top of page

Cow Cress Concerns

Farmers in the Kahahakuri catchment have embarked on a collaborative effort with local catchment collective, Tukituki Land Care (TLC), to address the pressing issues of cow cress and stream bank erosion, which are impacting waterways in the catchment. 

Following site visits and the engagement of several experts from across New Zealand, a recent presentation at the Ongaonga Community Hall unveiled findings and charted a course of action.

“We are looking for effective solutions to protect our waterways”, says Andy Gunson, local farmer and chair of the Kahahakuri Catchment Group. “We are keen to hear from anyone who is dealing with cow cress on their properties so we can understand the extent of the problem across the wider Tukituki catchment”.

Cow cress, also known as water celery, is an invasive species which is similar to watercress but with a larger leaf and an unpleasant bitter taste. It is identified as a pervasive threat across the catchment, encroaching upon tributaries and streams. Farmers are concerned about its adverse effects on stream health and the heightened risk of flooding and damage due to the bulk of the weed. 

It is understood that cow cress arrived in the catchment about eight years ago, but over the last five years, local farmers have observed a concerning proliferation, likely caused by milder winters, legislation around the fencing of waterways and elevated nitrogen.

Bank erosion and shingle accumulation have also emerged as significant challenges, leading to rapid land loss in certain areas of the catchment. The severity of the erosion, evident from aerial photos and LiDAR analysis, underscores the urgency of considered management to safeguard agricultural lands and water resources.

To address these concerns, the Kahahakuri catchment group secured a grant from TLC, enabling them to investigate the best course of action to control cow cress and mitigate erosion. TLC is working closely with the catchment on this project and have partnered with A2E, a complimentary service established by the Ministry for Environment, which facilitates connections between catchment groups and freshwater specialists.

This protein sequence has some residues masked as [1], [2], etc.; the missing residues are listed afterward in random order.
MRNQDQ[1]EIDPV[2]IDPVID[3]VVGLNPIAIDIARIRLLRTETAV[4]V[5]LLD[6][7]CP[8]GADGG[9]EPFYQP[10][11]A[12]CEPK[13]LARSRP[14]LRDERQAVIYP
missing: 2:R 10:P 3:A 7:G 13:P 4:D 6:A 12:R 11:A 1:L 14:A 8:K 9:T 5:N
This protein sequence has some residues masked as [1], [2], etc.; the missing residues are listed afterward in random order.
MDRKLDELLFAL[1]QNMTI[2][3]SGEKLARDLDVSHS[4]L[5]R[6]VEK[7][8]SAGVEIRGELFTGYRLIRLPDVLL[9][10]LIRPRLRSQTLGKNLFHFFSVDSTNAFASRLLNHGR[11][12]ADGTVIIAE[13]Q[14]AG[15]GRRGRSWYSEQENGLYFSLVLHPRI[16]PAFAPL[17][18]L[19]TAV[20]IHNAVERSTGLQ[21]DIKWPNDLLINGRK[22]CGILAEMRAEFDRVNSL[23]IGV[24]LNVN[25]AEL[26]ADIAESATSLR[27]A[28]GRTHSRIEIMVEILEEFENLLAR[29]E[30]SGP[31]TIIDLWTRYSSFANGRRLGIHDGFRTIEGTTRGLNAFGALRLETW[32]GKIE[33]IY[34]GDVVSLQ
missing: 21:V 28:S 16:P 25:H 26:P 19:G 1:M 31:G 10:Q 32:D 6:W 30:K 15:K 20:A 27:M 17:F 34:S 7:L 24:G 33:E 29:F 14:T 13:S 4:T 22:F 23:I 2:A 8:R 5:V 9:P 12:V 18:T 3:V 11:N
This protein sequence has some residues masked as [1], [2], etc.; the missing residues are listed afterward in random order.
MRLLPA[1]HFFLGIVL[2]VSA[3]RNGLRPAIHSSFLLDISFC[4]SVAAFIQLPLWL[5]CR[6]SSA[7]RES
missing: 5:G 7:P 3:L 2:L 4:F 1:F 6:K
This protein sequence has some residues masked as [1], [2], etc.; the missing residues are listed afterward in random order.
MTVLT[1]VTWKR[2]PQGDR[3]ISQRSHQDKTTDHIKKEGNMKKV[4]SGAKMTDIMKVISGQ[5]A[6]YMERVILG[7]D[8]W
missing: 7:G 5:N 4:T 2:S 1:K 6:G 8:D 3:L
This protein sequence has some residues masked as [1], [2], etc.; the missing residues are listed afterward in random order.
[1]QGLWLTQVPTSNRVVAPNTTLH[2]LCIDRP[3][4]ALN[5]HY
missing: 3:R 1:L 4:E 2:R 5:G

A2E is providing 42 hours of assistance dedicated to the project through the expert advice of Dr Ranvir Singh, Associate Professor in Environmental Hydrology and Soil Science at Massey University and Professor Ian Fuller, Professor in Physical Geography also at Massey University.

Dr Singh and Professor Fuller have visited several farms in the catchment to see the extent of the issues and come up with a proactive management plan.  At a recent presentation in Ongaonga, local farmers were invited to hear from these experts alongside Richard Frizzell from Nelson City Council, who shared insights from his ongoing endeavors to combat cow cress in the Nelson area.

Professor Ian Fuller who has been investigating erosion in the catchment went back to basics – looking at the nature of the water channel to help explain why imbalances in the system are leading to erosion. The stream in some places is deeply entrenched and is both cutting down and migrating laterally. Bank protection, riparian planting and rock riffles as a means to counteract erosion are less likely to be able to cope with the power of flood water in constrained channels. Instead Ian suggested that the stream be considered at a catchment level and that the system be mapped in detail to show critical zones and priority areas.

The battle with cow cress is likely to be a long-term effort requiring a combination of chemical and riparian control methods. “Spread of cow cress appeared abundant in the visited farm drains and streams”, commented Dr Singh. “Cow cress appears to favour nutrient-rich environments but is intolerant to dense shading. A coordinated and consistent effort with tools such as targeted spraying, riparian planting, and mitigation of nutrient losses should help reduce and manage its growth in the streams”. Dr Singh also presented several novel edge-of-field nutrient loss mitigation practices to the group including managed drainage, woodchip bioreactor, and runoff detainment bunds. 

TLC is keen to work with HBRC around the management of this weed and is hoping to gain an understanding of the extent of the problem across the 17 Tuktuki sub-catchments, and beyond.  If you have cow cress on your property please get in touch with Pixie at

10 views0 comments


bottom of page